The royal parks of London are lands originally owned by the monarchy of the United Kingdom for the recreation (mostly hunting) of the royal family. They are part of the hereditary possessions of the Crown. With the increasing urbanisation of London, some of these were preserved as freely accessible open spaces and became public parks with the introduction of the Crown Lands Act 1851. Today there are eight parks formally described by this name and they cover almost 2,000 hectares of land in Greater London. Hyde Park, Kensington Gardens, Green Park, Regent's Park and St James's Park are the largest green spaces in central London; Bushy Park, Greenwich Park and Richmond Park are in the suburbs.
London's Royal Parks: The Postcard Collection takes the reader on an evocative journey into the past of these much-loved green spaces through a selection of old postcards that offer a fascinating window into their history and continuing development.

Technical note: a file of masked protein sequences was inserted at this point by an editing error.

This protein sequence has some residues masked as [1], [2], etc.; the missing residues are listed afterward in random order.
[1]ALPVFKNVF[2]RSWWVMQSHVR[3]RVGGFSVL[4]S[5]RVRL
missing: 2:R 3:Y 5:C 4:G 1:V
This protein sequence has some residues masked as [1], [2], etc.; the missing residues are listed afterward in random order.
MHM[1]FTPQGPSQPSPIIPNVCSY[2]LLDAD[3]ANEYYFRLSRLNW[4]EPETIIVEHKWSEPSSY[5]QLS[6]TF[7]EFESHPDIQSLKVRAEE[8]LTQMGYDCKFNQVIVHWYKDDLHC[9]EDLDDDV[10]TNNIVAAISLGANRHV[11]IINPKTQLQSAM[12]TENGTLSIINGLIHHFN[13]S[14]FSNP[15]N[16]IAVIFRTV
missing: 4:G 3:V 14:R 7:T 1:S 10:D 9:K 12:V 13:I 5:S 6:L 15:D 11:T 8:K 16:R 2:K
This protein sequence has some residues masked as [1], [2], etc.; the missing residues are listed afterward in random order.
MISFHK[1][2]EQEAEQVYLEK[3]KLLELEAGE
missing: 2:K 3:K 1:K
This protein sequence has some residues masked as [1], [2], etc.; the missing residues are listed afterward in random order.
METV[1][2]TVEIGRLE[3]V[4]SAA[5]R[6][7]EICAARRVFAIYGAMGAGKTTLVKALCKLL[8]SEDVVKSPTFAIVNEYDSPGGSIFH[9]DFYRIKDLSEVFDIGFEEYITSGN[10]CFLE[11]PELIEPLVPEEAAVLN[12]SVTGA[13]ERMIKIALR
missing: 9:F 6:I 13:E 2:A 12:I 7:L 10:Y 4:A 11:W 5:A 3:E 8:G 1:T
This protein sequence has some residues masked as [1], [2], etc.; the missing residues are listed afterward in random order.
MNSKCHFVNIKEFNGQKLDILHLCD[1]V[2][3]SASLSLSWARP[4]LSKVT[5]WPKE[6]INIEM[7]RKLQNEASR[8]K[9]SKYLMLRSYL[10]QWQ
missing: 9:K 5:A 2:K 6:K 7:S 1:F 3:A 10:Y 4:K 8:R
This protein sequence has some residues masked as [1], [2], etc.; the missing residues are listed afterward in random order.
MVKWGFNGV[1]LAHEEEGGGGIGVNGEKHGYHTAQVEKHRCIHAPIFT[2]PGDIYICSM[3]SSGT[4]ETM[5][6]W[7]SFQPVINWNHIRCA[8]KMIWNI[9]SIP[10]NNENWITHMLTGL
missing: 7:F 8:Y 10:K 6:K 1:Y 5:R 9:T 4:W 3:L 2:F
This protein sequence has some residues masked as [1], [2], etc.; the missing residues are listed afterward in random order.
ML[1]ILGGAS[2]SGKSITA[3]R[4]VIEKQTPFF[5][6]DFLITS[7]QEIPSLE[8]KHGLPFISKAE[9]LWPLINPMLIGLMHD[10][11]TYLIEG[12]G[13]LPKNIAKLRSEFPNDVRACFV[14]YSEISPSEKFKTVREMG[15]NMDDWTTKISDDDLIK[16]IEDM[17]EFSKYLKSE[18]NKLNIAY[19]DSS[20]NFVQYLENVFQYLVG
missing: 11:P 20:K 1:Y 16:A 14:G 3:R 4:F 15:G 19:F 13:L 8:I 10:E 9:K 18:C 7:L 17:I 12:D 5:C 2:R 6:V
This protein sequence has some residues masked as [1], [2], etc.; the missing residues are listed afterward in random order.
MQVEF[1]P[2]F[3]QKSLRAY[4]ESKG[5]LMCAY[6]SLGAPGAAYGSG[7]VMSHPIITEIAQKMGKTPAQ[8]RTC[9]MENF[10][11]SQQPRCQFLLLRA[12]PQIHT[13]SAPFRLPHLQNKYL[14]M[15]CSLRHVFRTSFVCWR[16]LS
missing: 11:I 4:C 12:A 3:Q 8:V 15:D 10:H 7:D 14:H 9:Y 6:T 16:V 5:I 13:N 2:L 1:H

Paul Rabbitts has over twenty years of experience in designing, managing and restoring urban parks across the UK. As a qualified Landscape Architect and current Head of Parks for a SE Local Authority, he is also a published author and regular contributor to journals and periodicals. Currently head of parks for Watford Borough Council, he is also project director for the GBP6.5 million restoration of Cassiobury Park, as well as an author on books on Regent's Park, Richmond Park, the royal parks and bandstands, on which he is acknowledged as a UK expert. He lives in Leighton Buzzard.